• The most severe forms of retinopathy are associated with sickle cell C disease and sickle cell thalassaemia; however, all types of sickle cell disease can give rise to retinopathy. The impacted sickle cells occlude arteries (stage 1), giving rise to peripheral arteriovenous anastomoses (stage 2) and then sprouting of new vessels from these anastomoses (stage 3). Trivial ocular trauma may precipitate vitreous haemorrhage (stage 4) resulting in subsequent fibrovascular proliferation and tractional retinal detachment (stage 5).


  • There are usually no intra-ocular symptoms until stage 4 when there may be floaters and stage 5, which presents with flashes and floaters ± loss of vision.
  • Signs will depend on the stage of the disease. There may be comma-shaped vessels, particularly in the inferior conjunctiva and there may be iris atrophy.[6] 
  • Haemoglobinopathies can also give rise to non-proliferative retinopathies characterised by arteriosclerosis, venous tortuosity, equatorial 'salmon patches' (superficial retinal haemorrhages), 'black sunbursts' (intraretinal haemorrhages), macular oedema, micro-aneurysms and cotton wool spots.[8]

This is directed towards screening, early detection, prevention and early treatment of retinopathy, in order to avoid vitreous haemorrhage. Patients at stages 3-5 may benefit from laser treatment to abnormal vessels and surgery to address tractional fibrosis and detachment.

This depends on the stage and whether neovascularisation can be controlled - which ultimately depends on the underlying systemic illness.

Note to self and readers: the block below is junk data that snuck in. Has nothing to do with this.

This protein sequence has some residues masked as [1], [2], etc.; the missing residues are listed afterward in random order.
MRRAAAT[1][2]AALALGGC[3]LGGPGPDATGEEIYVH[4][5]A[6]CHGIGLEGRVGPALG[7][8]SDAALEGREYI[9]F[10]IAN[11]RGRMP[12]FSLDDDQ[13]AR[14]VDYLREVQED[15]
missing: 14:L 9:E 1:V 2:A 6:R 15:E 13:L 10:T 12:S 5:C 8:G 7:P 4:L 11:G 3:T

Purtscher's retinopathy[9]

A rare retinopathy resulting from microvascular damage and occlusion as a result of severe head trauma, chest compression injury or other crush injuries involving broken bones or fat emboli. It can be caused by a number of systemic diseases (eg, pancreatic disease, connective tissue diseases, lymphomas and thrombocytic thrombocytopenic purpura and following bone marrow transplantation). It can occur during pregnancy or delivery. The estimated annual incidence is 0.24 cases per million population per year in the UK.


  • Presents with sudden, severe visual loss which is usually bilateral.
  • Fundoscopy reveals multiple white retinal patches and haemorrhages around the disc.

There is no established treatment for the eyes specifically, although isolated case reports have suggested possible benefits from systemic steroids or hyperbaric oxygen. Management of the underlying cause is the mainstay of treatment.

Fundal changes often resolve within a few weeks and spontaneous visual recovery of at least 2 Snellen lines is seen in half of the cases.

Non-infectious retinal microvascular retinopathy ('HIV retinopathy')[10]


  • HIV patients can experience a variety of ocular complications, many of these infectious in nature.
  • Before the introduction of highly active antiretroviral therapy (HAART) 50-70% of people living with HIV (PLHIV) developed retinopathy. This number has reduced considerably since the introduction of HAART.


  • HIV retinopathy tends to be asymptomatic but 3% of patients experience severe visual loss.
  • Fundoscopy reveals a diabetic type of appearance (cotton wool spots and micro-aneurysms) ± ischaemic maculopathy.

There is no specific treatment. Digital fundal imaging has demonstrated that narrowing of arterioles is associated with the duration of treatment with HAART, or with the prolonged inflammatory state associated with AIDS.

The severity of HIV retinopathy is correlated with worsening visual morbidity (eg, visual field loss). It may also serve as a marker for the severity of systemic atherogenic vascular disease which is also associated with chronic HIV infection and prolonged treatment with HAART.[11][12]